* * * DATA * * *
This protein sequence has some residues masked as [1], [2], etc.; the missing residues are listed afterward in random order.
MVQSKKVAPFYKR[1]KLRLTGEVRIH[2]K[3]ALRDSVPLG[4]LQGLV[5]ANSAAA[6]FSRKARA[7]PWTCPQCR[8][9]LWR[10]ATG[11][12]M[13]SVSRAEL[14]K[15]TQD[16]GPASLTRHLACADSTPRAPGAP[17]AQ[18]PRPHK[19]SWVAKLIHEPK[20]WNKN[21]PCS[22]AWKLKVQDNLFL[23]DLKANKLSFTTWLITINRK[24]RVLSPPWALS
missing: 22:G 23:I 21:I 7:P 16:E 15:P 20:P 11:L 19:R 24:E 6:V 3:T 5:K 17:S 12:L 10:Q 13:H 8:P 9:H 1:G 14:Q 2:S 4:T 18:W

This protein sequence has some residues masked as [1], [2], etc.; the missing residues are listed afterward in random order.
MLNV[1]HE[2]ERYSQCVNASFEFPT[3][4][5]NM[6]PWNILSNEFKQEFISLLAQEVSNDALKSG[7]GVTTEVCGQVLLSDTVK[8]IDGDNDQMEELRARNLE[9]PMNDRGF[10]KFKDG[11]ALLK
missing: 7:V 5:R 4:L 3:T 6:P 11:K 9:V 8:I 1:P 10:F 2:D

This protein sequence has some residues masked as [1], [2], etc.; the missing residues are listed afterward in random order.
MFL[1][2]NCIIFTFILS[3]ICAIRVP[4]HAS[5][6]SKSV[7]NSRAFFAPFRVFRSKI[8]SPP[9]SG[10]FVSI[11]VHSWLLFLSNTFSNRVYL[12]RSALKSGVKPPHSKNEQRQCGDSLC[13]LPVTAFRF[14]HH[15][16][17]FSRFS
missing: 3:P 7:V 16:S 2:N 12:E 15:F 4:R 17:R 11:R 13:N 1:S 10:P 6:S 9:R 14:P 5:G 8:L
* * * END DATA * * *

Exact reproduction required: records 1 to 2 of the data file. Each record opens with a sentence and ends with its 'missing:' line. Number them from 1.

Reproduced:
This protein sequence has some residues masked as [1], [2], etc.; the missing residues are listed afterward in random order.
MVQSKKVAPFYKR[1]KLRLTGEVRIH[2]K[3]ALRDSVPLG[4]LQGLV[5]ANSAAA[6]FSRKARA[7]PWTCPQCR[8][9]LWR[10]ATG[11][12]M[13]SVSRAEL[14]K[15]TQD[16]GPASLTRHLACADSTPRAPGAP[17]AQ[18]PRPHK[19]SWVAKLIHEPK[20]WNKN[21]PCS[22]AWKLKVQDNLFL[23]DLKANKLSFTTWLITINRK[24]RVLSPPWALS
missing: 22:G 23:I 21:I 7:P 16:E 15:P 20:P 11:L 19:R 24:E 6:V 3:T 5:K 17:S 12:L 10:Q 13:H 8:P 9:H 1:G 14:Q 2:S 4:T 18:W

This protein sequence has some residues masked as [1], [2], etc.; the missing residues are listed afterward in random order.
MLNV[1]HE[2]ERYSQCVNASFEFPT[3][4][5]NM[6]PWNILSNEFKQEFISLLAQEVSNDALKSG[7]GVTTEVCGQVLLSDTVK[8]IDGDNDQMEELRARNLE[9]PMNDRGF[10]KFKDG[11]ALLK
missing: 7:V 5:R 4:L 3:T 6:P 11:K 9:V 8:I 1:P 10:F 2:D